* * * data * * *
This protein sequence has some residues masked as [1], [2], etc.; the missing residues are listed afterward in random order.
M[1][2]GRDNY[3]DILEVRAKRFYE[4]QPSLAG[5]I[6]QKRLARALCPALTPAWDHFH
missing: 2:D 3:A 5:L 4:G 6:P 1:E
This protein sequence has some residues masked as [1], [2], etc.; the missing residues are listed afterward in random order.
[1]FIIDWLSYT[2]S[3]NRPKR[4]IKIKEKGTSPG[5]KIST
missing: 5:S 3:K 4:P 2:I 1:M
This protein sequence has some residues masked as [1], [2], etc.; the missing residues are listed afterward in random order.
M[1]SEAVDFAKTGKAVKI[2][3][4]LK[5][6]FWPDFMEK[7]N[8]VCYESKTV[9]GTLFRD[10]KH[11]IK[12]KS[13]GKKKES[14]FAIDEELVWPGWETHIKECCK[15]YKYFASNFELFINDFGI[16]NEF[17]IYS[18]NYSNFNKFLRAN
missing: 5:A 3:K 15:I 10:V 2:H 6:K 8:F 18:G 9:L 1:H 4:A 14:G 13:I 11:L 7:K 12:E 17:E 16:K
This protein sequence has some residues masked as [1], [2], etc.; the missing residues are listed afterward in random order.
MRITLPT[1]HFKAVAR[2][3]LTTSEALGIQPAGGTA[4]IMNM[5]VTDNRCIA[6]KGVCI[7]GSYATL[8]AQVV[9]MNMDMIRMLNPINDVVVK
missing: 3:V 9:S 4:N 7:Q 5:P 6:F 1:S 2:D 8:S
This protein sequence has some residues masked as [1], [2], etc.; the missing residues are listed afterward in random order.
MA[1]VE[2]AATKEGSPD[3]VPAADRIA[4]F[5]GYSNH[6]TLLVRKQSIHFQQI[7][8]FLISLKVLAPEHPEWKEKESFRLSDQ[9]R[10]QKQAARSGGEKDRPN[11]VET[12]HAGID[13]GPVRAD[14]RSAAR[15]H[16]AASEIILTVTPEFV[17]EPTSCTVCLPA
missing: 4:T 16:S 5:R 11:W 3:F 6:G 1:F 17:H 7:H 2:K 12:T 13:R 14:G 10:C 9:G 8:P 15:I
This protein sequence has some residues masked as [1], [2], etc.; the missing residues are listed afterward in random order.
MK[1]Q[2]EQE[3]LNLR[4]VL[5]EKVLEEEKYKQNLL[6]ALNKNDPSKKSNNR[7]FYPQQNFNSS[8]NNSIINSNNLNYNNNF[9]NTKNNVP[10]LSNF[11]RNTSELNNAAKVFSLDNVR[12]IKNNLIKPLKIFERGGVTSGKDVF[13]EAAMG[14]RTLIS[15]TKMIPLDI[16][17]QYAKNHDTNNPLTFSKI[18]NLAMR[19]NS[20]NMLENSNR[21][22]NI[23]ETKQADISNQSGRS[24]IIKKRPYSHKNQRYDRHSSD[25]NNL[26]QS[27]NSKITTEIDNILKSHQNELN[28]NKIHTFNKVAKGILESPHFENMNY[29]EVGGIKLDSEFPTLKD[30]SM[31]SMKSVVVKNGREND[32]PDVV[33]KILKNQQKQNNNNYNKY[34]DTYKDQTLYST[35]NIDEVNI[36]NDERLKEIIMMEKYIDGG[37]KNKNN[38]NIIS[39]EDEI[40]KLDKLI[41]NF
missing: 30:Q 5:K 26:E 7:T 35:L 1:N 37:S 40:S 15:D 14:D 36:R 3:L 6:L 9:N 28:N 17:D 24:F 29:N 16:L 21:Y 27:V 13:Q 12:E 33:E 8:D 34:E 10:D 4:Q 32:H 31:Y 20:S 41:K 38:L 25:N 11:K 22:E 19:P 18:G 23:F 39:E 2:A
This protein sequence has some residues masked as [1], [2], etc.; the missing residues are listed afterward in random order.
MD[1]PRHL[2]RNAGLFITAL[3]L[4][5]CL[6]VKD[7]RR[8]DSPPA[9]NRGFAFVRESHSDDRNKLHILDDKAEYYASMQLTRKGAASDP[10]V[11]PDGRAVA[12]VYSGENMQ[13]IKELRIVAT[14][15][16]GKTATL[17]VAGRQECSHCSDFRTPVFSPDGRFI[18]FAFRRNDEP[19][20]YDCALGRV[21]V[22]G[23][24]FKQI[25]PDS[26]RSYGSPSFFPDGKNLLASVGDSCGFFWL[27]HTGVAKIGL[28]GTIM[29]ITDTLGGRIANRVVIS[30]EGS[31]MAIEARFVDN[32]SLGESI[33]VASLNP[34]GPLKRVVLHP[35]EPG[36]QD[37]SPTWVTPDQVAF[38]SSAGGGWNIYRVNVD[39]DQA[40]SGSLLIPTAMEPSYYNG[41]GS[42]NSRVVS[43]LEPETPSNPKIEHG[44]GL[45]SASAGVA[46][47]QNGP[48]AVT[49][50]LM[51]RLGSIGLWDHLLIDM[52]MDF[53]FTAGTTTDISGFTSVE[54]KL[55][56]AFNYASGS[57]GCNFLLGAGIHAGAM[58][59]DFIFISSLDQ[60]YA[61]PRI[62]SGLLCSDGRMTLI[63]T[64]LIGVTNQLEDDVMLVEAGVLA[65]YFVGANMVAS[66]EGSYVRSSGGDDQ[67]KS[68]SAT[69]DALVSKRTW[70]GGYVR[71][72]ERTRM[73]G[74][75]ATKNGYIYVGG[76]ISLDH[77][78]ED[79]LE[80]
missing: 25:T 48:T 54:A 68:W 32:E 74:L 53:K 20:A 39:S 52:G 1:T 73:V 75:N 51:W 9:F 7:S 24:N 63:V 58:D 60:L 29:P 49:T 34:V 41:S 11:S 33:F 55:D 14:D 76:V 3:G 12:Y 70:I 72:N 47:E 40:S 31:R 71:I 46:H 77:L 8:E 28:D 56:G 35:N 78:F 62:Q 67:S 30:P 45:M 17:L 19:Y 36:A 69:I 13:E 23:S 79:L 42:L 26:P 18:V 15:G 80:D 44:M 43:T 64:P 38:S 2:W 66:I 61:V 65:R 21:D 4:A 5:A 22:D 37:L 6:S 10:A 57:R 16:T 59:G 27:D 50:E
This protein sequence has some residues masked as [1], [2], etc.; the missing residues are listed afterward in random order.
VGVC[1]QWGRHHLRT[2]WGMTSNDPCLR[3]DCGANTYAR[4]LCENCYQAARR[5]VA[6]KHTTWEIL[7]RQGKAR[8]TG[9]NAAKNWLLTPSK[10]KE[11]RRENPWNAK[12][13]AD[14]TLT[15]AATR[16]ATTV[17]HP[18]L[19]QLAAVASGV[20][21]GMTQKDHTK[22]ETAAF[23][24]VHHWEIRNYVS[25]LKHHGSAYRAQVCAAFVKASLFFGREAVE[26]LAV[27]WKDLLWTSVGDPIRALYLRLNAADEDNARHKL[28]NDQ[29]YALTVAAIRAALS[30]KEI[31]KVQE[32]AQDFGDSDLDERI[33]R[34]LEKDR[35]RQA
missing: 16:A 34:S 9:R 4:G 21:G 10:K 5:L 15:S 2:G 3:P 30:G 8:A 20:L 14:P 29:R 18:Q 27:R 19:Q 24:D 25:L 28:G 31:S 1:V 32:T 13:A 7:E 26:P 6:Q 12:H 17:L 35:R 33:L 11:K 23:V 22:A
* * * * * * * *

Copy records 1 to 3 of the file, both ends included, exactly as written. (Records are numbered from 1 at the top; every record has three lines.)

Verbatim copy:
This protein sequence has some residues masked as [1], [2], etc.; the missing residues are listed afterward in random order.
M[1][2]GRDNY[3]DILEVRAKRFYE[4]QPSLAG[5]I[6]QKRLARALCPALTPAWDHFH
missing: 2:D 3:A 5:L 4:G 6:P 1:E
This protein sequence has some residues masked as [1], [2], etc.; the missing residues are listed afterward in random order.
[1]FIIDWLSYT[2]S[3]NRPKR[4]IKIKEKGTSPG[5]KIST
missing: 5:S 3:K 4:P 2:I 1:M
This protein sequence has some residues masked as [1], [2], etc.; the missing residues are listed afterward in random order.
M[1]SEAVDFAKTGKAVKI[2][3][4]LK[5][6]FWPDFMEK[7]N[8]VCYESKTV[9]GTLFRD[10]KH[11]IK[12]KS[13]GKKKES[14]FAIDEELVWPGWETHIKECCK[15]YKYFASNFELFINDFGI[16]NEF[17]IYS[18]NYSNFNKFLRAN
missing: 5:A 3:K 15:I 10:V 2:H 6:K 8:F 18:G 9:L 1:H 4:A 14:G 13:I 11:L 7:K 12:E 17:E 16:K